My core functionality is to create a schema that describes a structured data set. A schema can be compared to a type definition in TypeScript. The big difference is that TypeScript types are "not executed" and are more or less a DX feature. A schema on the other hand, apart from the inferred type definition, can also be executed at runtime to guarantee type safety of unknown data.

Until I reach v1, I welcome lots of feedback on the API, naming and implementation. Please create or reply to an issue and help me become the best schema library for JavaScript and TypeScript.

How it works

Similar to how types can be defined in TypeScript, my source code allows you to define a schema with various small functions. This applies to primitive values like strings as well as to more complex data sets like objects.

import * as v from 'valibot';

// TypeScript
type LoginForm = {
  email: string;
  password: string;

// Valibot
const LoginSchema = v.object({
  email: v.string(),
  password: v.string(),


In addition, I can help you to perform more detailed validations and transformations with pipelines. Thus, for example, it can be ensured that a string is an email and ends with a certain domain.

import * as v from 'valibot';

const EmailSchema = v.string([, v.endsWith('')]);

Pipelines are optional and, if needed, are always added in the form of an array as the last argument of a schema function. More details about pipelines can be found in this guide.

Error messages

If I detect an issue during validation, I create a SchemaIssue with various details and an error message. This error message can be overridden via the first optional argument of a schema or validation function.

import * as v from 'valibot';

const LoginSchema = v.object({
  email: v.string('Your email must be a string.', [
    v.minLength(1, 'Please enter your email.'),'The email address is badly formatted.'),
  password: v.string('Your password must be a string.', [
    v.minLength(1, 'Please enter your password.'),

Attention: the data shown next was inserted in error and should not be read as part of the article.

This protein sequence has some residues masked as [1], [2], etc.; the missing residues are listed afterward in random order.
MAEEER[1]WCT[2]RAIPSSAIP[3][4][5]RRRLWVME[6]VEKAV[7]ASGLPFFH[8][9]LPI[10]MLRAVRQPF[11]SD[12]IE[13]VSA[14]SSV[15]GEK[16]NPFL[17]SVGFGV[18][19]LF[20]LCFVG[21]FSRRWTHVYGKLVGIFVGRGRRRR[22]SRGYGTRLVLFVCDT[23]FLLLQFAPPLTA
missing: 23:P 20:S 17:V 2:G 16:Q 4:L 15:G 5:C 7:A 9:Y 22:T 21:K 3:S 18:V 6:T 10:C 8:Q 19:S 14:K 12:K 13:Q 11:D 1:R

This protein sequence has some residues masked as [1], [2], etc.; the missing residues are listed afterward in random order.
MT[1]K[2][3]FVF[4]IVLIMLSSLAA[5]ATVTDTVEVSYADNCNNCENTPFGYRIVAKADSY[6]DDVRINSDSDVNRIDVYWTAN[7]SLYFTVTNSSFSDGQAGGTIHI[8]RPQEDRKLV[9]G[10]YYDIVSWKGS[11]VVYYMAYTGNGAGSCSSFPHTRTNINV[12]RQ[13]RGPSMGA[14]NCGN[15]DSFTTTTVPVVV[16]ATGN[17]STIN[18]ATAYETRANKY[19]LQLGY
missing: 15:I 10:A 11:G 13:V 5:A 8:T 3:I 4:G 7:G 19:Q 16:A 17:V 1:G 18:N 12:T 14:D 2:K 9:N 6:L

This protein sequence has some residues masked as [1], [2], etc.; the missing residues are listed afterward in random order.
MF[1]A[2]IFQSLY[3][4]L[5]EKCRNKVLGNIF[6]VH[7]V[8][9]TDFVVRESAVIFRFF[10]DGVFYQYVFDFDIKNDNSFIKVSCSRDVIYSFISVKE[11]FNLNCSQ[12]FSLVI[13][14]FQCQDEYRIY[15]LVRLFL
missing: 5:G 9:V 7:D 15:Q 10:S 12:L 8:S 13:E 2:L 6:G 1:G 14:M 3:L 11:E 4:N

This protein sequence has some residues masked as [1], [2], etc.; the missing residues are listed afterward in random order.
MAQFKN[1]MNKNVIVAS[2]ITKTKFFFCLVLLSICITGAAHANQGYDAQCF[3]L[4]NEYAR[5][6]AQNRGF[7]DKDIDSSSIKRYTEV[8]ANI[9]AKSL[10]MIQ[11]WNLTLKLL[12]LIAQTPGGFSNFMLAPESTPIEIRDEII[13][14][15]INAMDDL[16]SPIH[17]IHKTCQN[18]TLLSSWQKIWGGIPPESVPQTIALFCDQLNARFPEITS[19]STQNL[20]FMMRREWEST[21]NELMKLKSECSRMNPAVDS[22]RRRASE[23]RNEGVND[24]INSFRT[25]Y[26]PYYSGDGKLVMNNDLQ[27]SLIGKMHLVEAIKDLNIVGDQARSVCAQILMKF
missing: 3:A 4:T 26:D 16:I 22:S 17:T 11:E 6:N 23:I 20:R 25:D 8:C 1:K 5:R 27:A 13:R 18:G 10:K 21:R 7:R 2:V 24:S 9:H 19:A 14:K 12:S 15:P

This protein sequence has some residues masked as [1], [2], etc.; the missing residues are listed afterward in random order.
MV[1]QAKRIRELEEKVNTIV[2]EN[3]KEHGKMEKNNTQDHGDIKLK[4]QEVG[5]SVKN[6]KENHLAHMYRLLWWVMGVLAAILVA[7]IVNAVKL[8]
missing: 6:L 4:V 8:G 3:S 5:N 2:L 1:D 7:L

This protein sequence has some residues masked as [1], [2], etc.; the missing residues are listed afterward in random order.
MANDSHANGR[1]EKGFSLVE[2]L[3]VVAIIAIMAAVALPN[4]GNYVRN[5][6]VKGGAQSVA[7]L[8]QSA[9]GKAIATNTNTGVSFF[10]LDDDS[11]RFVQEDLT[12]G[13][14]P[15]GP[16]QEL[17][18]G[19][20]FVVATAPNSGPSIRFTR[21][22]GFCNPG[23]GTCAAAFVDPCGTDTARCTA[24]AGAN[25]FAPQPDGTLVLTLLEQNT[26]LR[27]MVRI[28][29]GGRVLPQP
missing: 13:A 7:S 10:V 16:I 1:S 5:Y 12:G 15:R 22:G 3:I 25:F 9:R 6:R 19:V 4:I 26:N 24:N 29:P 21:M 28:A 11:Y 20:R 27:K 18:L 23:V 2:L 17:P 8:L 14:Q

v.minLength(8, 'Your password must have 8 characters or more.'),

Custom error messages allow you to improve the usability of your software by providing specific troubleshooting information and returning error messages in a language other than English. See the i18n guide for more information.

Primitive values

I support the creation of schemas for any primitive data type. These are immutable values that are stored directly in the stack, unlike objects where only a reference to the heap is stored.

Due to the modular design, occasionally reserved keywords of JavaScript or TypeScript get in my way. As a workaround, I have added the suffix _ in these cases. Let me know here if you have alternative ideas.

import * as v from 'valibot';

const BigintSchema = v.bigint(); // bigint
const BooleanSchema = v.boolean(); // boolean
const NullSchema = v.null_(); // null
const NumberSchema = v.number(); // number
const StringSchema = v.string(); // string
const SymbolSchema = v.symbol(); // symbol
const UndefinedSchema = v.undefined_(); // undefined

Complex values

Among complex values I support objects, records, arrays, tuples as well as various other classes.

For objects I provide various methods like pick, partial and merge. Learn more about them here.

import * as v from 'valibot';

const ArraySchema = v.array(v.string()); // string[]
const BlobSchema = v.blob(); // Blob
const DateSchema =; // Date
const MapSchema =, v.number()); // Map<string, number>
const ObjectSchema = v.object({ key: v.string() }); // { key: string }
const RecordSchema = v.record(v.number()); // Record<string, number>
const SetSchema = v.set(v.number()); // Set<number>
const TupleSchema = v.tuple([v.string(), v.number()]); // [string, number]

Special cases

Beyond primitive and complex values, I also provide schema functions for more special cases.

import * as v from 'valibot';

const AnySchema = v.any(); // any
const EnumSchema = v.enum_(Direction); // Direction
const InstanceSchema = v.instance(Error); // Error
const LazySchema = v.lazy(() => v.string()); // string
const IntersectSchema = v.intersect([v.string(), v.literal('a')]); // string & 'a'
const LiteralSchema = v.literal('foo'); // 'foo'
const NanSchema = v.nan(); // NaN
const NeverSchema = v.never(); // never
const NonNullableSchema = v.nonNullable(v.nullable(v.string())); // string
const NonNullishSchema = v.nonNullish(v.nullish(v.string())); // string
const NonOptionalSchema = v.nonOptional(v.optional(v.string())); // string
const NullableSchema = v.nullable(v.string()); // string | null
const NullishSchema = v.nullish(v.string()); // string | null | undefined
const OptionalSchema = v.optional(v.string()); // string | undefined
const PicklistSchema = v.picklist(['a', 'b']); // 'a' | 'b'
const SpecialSchema = v.special<`${number}px`>(isPixelString); // `${number}px`
const UnionSchema = v.union([v.string(), v.number()]); // string | number
const UnknownSchema = v.unknown(); // unknown
const VariantSchema = v.variant('type', [
  v.object({ type: v.literal('a'), foo: v.string() }),
  v.object({ type: v.literal('b'), bar: v.number() }),
]); // { type: 'a'; foo: string } | { type: 'b'; bar: number }
const VoidSchema = v.void_(); // void


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